One of the fundamental problems in distributed computing is how to efficiently
perform routing in a faulty network in which each link fails with some
probability. This paper investigates how big the failure probability can be,
before the capability to efficiently find a path in the network is lost. Our main
results show tight upper and lower bounds for the failure probability which
permits routing, both for the hypercube and for the d−dimensional mesh. We use
tools from percolation theory to show that in the d−dimensional mesh, once a
giant component appears --- efficient routing is possible. A different behavior is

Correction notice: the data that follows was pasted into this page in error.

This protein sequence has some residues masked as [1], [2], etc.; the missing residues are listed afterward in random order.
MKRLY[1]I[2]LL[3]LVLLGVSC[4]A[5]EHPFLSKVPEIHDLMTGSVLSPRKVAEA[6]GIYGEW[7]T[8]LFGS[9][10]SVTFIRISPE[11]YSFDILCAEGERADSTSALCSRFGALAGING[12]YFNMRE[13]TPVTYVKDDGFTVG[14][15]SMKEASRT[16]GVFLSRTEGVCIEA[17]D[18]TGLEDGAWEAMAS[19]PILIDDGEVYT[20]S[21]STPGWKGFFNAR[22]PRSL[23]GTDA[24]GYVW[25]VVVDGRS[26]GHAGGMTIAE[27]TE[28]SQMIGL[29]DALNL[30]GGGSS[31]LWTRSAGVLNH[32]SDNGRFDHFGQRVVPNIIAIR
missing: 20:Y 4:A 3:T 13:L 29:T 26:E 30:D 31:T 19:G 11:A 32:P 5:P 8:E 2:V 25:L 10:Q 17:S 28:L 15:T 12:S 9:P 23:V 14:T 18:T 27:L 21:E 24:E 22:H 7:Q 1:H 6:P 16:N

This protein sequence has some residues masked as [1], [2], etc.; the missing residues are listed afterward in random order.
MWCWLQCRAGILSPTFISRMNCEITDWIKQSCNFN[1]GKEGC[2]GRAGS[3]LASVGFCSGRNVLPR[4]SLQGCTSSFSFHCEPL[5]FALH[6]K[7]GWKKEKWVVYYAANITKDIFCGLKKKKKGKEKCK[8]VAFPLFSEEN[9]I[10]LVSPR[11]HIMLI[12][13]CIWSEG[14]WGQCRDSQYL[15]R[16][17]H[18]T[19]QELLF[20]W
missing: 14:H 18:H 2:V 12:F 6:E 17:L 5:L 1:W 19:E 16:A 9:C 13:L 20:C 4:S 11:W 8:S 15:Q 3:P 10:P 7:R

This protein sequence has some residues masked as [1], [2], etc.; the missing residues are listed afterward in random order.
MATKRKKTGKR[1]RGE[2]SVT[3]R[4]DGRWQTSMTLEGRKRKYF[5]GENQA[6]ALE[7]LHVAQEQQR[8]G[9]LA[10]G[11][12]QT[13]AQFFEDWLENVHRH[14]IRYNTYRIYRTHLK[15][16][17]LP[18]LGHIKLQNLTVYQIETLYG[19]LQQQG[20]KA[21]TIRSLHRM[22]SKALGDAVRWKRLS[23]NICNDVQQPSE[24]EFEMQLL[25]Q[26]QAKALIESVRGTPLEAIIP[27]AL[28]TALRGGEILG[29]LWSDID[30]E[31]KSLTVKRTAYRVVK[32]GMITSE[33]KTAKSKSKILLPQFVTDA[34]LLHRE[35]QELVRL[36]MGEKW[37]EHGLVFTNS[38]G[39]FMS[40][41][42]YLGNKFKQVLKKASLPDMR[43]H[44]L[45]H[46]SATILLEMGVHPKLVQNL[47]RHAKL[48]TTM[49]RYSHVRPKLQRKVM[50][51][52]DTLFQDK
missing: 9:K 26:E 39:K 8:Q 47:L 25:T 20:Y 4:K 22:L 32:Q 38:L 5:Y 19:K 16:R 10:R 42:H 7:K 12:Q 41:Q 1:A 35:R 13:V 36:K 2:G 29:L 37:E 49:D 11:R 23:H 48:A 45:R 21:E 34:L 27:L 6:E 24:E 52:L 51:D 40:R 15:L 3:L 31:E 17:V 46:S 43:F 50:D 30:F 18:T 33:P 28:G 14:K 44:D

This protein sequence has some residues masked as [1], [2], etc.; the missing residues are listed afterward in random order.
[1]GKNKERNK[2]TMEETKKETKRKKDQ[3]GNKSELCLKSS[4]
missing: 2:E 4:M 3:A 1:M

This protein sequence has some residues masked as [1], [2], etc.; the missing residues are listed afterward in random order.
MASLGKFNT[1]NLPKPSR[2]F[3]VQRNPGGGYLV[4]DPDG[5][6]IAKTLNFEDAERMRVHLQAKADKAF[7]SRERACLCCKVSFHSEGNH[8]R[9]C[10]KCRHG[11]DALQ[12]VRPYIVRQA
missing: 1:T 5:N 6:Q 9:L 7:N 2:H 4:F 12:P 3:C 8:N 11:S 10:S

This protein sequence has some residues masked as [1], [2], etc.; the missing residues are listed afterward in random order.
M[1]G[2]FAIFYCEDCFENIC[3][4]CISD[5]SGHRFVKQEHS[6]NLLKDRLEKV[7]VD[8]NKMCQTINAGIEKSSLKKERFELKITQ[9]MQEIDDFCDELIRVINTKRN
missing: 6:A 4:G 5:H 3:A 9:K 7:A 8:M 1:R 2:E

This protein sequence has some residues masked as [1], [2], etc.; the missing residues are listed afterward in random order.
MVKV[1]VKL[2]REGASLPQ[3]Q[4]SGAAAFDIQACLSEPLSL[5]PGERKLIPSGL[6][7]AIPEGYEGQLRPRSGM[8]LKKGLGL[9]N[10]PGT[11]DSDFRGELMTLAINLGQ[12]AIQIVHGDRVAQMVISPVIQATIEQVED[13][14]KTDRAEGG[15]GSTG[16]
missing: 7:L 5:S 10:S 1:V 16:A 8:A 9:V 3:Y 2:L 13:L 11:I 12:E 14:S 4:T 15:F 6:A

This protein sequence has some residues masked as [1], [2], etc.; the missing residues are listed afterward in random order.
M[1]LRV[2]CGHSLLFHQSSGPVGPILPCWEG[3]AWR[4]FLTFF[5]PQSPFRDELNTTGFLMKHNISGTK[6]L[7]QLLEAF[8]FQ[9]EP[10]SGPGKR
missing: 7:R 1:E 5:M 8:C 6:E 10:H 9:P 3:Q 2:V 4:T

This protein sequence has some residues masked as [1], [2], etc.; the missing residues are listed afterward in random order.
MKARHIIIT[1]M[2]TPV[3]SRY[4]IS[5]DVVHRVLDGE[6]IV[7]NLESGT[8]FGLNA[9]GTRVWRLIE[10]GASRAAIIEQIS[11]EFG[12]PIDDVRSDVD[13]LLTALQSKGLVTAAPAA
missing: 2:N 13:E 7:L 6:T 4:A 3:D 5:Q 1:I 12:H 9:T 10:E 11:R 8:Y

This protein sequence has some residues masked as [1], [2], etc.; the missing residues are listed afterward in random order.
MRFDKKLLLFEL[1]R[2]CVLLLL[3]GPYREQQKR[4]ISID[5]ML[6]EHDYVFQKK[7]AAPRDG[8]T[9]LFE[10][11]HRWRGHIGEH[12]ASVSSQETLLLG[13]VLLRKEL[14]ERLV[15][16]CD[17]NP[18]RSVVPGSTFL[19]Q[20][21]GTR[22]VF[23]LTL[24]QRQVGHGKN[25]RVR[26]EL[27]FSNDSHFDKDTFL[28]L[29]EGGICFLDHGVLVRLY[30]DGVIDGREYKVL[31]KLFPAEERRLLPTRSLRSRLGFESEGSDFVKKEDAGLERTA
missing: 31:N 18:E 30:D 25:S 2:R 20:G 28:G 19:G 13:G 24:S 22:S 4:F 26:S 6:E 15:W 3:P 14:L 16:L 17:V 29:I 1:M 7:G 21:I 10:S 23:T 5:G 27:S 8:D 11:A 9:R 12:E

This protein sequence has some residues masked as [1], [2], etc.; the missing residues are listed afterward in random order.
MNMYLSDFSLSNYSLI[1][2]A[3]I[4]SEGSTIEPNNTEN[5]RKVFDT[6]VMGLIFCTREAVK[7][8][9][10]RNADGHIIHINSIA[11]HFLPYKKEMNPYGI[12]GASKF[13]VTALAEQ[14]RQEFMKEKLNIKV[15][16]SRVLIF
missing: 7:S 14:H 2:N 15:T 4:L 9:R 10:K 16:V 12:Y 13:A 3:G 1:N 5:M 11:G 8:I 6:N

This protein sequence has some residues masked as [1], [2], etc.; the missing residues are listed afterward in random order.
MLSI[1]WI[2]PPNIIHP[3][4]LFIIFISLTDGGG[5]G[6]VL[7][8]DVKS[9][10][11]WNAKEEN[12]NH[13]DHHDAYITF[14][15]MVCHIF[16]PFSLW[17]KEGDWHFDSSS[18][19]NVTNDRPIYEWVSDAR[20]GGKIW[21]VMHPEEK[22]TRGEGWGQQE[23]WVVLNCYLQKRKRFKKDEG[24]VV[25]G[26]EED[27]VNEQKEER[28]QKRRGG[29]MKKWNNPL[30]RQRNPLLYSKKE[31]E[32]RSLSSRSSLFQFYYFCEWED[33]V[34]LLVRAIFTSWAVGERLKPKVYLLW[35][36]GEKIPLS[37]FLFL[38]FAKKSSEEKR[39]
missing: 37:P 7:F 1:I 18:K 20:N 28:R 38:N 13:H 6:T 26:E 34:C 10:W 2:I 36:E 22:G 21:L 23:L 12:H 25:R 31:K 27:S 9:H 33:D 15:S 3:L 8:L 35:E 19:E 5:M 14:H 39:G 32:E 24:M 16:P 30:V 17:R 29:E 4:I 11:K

observed when the hypercube is considered. In the hypercube there is a range of
failure probabilities in which short paths exist with high probability, yet
finding them must involve querying essentially the entire network. Thus the
routing complexity of the hypercube shows an asymptotic phase transition. The
critical probability with respect to routing complexity lies in a different
location then that of the critical probability with respect to connectivity.
Finally we show that an oracle access to links (as opposed to local routing) may
reduce significantly the complexity of the routing problem. We demonstrate this
fact by providing tight upper and lower bounds for the complexity of routing in
the random graph *G _{n,p}*.